CHARTS OF THE WEEK: Here's How Much A Unique Visitor Is Worth

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chart of the day, revenue per unique visitor, google, aol, twitter, facebook

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  • Look At All The Companies Starting-Up Just To Build iPhone Apps
  • Apple’s Mac Sales Set To Beat The Street Again
  • There’s A Reason They Call It ‘Old Media’
  • Here’s How Much A Unique Visitor Is Worth
  • Apple’s iPhone Platform Still Light-Years Ahead

Look At All The Companies Starting-Up Just To Build iPhone Apps

New data from mobile application tracker Flurry reveals that 20% of the companies building iPhone applications started business specifically for the iPhone platform.

Flurry analyized the origins of iPhone developers. The largest amount of developers were Web companies, like Google or eBay. The next largest was independent developers that decided to take a chance on the App Store.

Flurry says 35,000 unique companies have released applications since the launch of the App Store. 20% of that is 7,000.

The App Store has produced plenty of success stories for small developers, but as the apps market grows, it could become harder for these developers. Flurry says established companies with more marketing muscle are entering the store, which could push the indy developers to the fringe.

Flurry tracks 20,000 live applications on smartphones each month, and 80% of all iPhone, iPod Touch and Android devices have an app with Flurry analytics on it.

Apple's Mac Sales Set To Beat The Street Apple's Mac Sales Set To Beat The Street Again

Apple's Mac business isn't growing as fast as it did last Christmas, despite weak comps, but it's still performing ahead of expectations.

In a note Monday, Piper Jaffray analyst Gene Munster said he expected Apple to report Mac year-over-year unit sales growth of 26% to 31% for the March quarter, above the Street's expected 22% year-over-year growth.

It'll be interesting to see how the iPad affects the Mac business starting in the June quarter. It may attract more people into Apple Stores, who end up buying MacBooks. But it could also cannibalise low-end MacBook sales. Apple's bet is that it won't, but will instead become a third category of device, competing mostly with PC netbooks and e-book readers.

There's A Reason They Call It 'Old Media'

Media industry ad revenue declined 12% year-over-year to $125.3 billion in 2009, according to a report issued by Kantar Media, the WPP-owned research firm formerly known as TNS.

The only major growth area: Online ad spending. Internet ads -- display only -- increased 7% in 2009, according to the report.

Meanwhile, TV ad spending fell 10%, as cable outperformed network TV, and spot spending fell dramatically, as political ads from 2008 weren't around in 2009. Magazines dropped 17%, newspapers and radio each dropped 20%, and outdoor fell 13%.

Here's How Much A Unique Visitor Is WorthHere's How Much A Unique Visitor Is Worth

Internet sites love to brag about their unique visitors. The more unique visitors, their story goes, the more the site is worth.

As if.

The value of a site's uniques depends entirely on what the site does. Specifically, it depends on how the uniques are monetized.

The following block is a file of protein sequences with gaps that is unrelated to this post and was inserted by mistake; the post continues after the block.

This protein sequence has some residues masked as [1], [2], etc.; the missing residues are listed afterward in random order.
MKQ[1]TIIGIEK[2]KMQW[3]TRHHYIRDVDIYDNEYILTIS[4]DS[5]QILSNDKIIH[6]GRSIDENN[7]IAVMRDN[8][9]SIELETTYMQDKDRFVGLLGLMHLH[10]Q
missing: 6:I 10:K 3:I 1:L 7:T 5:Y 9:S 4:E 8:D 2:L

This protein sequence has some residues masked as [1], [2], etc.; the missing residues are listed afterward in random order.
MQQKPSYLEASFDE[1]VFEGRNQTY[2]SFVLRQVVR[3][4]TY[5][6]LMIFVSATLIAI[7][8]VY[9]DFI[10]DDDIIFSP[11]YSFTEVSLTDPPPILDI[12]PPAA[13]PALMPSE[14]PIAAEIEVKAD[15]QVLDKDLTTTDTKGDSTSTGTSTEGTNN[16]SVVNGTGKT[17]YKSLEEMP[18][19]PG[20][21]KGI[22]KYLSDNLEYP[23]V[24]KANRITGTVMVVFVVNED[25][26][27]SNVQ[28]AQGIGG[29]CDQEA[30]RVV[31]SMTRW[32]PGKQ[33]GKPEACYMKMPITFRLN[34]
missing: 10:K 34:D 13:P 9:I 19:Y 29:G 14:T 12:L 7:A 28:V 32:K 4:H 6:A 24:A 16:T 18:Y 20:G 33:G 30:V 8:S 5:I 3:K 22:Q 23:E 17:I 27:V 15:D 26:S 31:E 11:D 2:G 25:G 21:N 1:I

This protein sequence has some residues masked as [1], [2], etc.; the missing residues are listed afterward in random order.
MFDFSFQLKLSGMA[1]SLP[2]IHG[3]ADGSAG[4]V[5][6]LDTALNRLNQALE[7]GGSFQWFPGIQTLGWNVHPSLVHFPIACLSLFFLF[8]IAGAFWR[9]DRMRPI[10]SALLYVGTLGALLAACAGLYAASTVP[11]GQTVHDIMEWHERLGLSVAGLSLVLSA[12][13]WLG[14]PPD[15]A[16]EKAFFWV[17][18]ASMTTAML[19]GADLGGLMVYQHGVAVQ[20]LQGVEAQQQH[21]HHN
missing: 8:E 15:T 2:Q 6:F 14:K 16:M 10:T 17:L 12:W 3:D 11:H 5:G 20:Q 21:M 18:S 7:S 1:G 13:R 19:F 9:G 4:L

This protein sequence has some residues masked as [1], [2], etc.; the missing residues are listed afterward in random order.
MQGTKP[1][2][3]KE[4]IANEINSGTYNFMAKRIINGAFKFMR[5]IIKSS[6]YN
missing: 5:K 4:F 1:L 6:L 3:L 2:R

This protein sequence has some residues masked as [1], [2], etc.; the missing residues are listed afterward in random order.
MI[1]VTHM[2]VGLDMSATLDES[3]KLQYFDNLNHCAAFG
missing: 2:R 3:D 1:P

The chart below illustrates the value of a unique for several different types of web properties. Not surprisingly, Google's uniques (search) are the most valuable: $18 of revenue per monthly unique per year. Facebook's uniques (social networking), meanwhile, are worth a paltry $3.50. Twitter's uniques are worth almost nothing.

To estimate these numbers, we took the full year revenue for 2009 for each of the companies below (owned-and-operated sites only) and divided them by their average monthly worldwide uniques. The bottom line: Search gets the most per visitor, then display, and then social.

Specifically, Google gets $18.44 per unique, AOL (thanks to its subscription business) gets $12, Yahoo gets $6, Microsoft $4.42, Facebook $3.09, and Twitter $0.62.

Apple's iPhone Platform Still Light-Years AheadApple's iPhone Platform Still Light-Years Ahead

Apple's iPhone App Store is still crushing its peers, especially in the number of applications available to consumers.

Mobile apps have been around for years, but Apple was the first to make them popular with normal people. Now everyone else in the mobile industry is struggling to catch up, and it's been a big advantage for Apple's iPhone and iPod touch. (And, coming soon, the iPad.)

Apple currently has about 170,000 apps available, according to Its next closest competitor, Google Android, has about 30,000 apps available, a company exec recently said. Research In Motion has more than 5,000 apps available, according to the company. And Palm has 'over 2,000 apps' in its app catalogue, CEO Jon Rubinstein said yesterday on his company's earnings call.

Meanwhile, Microsoft's new Windows Phone 7 Series will launch with only a tiny handful of apps later this year.

CHARTS OF LAST WEEK: Only A Matter Of Time Until Apple's Market Cap Is Bigger Than Microsoft

View the charts from the week as a slideshow →

Or click for each individually:

  • Apple Is Armed To The Teeth With Patents Compared To Google, HTC
  • Apple's Market Cap Shoots Past $200 Billion, Closes In On Microsoft
  • Fox Is The Most Pirated Network On YouTube
  • Research In Motion Has Done A Great Job Defending Its Turf
  • Xbox Wins A Small Battle In The Console Wars

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